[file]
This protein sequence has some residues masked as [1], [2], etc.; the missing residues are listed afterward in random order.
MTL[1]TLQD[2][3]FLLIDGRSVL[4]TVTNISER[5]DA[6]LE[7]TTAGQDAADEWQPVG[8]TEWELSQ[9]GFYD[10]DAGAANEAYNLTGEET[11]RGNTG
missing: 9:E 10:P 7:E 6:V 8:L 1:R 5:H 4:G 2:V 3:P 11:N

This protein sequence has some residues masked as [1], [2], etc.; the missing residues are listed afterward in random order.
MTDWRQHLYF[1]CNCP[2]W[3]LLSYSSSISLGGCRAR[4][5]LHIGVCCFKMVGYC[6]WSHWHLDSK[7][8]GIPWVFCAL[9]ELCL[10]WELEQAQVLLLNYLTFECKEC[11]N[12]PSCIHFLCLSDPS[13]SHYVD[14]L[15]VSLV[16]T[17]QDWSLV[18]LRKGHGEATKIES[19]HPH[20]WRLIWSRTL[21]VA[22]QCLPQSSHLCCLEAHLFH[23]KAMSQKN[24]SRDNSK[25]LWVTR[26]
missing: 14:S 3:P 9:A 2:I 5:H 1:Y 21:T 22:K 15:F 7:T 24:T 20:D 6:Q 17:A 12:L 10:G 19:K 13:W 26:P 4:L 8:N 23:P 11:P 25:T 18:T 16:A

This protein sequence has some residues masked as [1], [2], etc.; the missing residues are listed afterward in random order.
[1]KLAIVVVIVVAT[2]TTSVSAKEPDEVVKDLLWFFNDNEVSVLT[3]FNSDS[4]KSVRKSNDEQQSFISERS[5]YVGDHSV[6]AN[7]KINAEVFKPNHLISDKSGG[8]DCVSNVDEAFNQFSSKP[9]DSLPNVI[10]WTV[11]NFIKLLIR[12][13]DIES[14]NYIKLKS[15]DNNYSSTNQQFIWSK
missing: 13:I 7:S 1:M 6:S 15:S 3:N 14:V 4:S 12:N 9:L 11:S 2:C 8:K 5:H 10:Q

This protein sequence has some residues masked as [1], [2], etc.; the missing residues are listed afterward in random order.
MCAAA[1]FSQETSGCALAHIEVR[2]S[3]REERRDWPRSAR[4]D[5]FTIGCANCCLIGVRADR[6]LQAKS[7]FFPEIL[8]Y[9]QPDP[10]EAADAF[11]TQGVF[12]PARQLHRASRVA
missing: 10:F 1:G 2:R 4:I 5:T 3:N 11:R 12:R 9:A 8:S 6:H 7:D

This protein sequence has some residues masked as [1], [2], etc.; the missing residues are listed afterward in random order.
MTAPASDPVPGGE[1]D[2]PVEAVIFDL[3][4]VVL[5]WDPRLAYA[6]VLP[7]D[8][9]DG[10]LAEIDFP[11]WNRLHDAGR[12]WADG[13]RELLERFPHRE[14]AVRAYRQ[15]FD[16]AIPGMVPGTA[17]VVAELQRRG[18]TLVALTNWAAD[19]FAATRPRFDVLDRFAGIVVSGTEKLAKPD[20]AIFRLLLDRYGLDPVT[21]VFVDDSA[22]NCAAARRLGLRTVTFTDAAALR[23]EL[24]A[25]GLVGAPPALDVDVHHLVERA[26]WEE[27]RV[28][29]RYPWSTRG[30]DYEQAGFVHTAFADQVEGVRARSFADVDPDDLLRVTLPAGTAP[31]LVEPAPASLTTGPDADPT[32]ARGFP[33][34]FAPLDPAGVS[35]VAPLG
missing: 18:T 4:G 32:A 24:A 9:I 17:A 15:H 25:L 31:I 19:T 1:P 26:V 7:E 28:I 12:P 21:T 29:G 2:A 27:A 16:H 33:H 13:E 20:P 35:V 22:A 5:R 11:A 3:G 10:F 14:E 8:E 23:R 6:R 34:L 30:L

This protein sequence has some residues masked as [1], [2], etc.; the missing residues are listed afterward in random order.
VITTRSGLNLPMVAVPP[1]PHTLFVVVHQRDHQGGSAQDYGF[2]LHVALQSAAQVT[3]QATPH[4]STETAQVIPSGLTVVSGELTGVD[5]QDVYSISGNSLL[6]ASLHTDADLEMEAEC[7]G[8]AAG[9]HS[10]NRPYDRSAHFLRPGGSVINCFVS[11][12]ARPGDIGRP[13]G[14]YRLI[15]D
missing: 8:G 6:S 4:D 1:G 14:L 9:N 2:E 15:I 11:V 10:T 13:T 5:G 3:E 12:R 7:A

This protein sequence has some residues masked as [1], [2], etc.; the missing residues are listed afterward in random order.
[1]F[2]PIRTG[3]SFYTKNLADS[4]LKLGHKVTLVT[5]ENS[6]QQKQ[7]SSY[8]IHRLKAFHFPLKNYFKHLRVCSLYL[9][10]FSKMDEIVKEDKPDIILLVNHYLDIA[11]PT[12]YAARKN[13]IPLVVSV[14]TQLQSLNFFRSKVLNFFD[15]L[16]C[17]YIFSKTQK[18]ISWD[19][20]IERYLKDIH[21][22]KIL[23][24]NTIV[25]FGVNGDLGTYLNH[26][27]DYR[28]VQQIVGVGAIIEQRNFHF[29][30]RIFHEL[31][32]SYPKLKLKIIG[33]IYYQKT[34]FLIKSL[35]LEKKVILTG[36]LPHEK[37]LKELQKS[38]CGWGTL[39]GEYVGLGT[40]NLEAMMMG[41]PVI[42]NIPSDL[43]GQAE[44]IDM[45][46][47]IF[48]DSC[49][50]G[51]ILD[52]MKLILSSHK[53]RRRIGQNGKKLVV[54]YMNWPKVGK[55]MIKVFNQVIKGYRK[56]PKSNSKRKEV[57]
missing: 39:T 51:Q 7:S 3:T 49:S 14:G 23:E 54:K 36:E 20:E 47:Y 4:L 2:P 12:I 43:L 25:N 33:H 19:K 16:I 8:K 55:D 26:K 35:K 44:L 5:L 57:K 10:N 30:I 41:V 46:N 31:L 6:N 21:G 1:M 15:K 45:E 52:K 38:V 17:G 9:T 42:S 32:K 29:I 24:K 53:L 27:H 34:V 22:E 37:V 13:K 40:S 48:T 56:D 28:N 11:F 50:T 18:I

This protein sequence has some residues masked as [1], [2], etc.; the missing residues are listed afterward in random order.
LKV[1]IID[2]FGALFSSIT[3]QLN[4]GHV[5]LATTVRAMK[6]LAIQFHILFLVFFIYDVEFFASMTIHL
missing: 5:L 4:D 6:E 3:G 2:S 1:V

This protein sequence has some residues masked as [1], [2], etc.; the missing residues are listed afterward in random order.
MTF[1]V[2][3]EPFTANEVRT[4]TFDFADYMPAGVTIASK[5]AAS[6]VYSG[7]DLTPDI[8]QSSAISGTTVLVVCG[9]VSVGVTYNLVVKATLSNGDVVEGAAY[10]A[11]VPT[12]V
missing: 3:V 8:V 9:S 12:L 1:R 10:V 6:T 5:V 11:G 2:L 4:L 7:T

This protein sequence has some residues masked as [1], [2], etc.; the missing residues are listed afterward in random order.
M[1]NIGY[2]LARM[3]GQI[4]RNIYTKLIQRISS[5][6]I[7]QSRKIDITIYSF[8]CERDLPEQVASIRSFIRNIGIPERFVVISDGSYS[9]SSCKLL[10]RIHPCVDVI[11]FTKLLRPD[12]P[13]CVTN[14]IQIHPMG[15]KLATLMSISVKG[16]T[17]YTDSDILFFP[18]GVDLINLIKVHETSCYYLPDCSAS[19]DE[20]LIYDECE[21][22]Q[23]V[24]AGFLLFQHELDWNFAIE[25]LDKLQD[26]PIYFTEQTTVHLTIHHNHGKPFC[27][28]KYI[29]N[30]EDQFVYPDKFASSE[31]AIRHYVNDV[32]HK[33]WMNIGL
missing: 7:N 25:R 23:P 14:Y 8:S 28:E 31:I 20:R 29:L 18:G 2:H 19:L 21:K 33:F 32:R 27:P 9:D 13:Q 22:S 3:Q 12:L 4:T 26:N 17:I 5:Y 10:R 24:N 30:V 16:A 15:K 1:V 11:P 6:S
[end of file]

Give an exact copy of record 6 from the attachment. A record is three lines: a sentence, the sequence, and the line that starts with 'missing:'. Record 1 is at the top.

This protein sequence has some residues masked as [1], [2], etc.; the missing residues are listed afterward in random order.
VITTRSGLNLPMVAVPP[1]PHTLFVVVHQRDHQGGSAQDYGF[2]LHVALQSAAQVT[3]QATPH[4]STETAQVIPSGLTVVSGELTGVD[5]QDVYSISGNSLL[6]ASLHTDADLEMEAEC[7]G[8]AAG[9]HS[10]NRPYDRSAHFLRPGGSVINCFVS[11][12]ARPGDIGRP[13]G[14]YRLI[15]D
missing: 8:G 6:S 4:D 1:G 14:L 9:N 2:E 15:I 11:V 10:T 13:T 5:G 3:E 12:R 7:A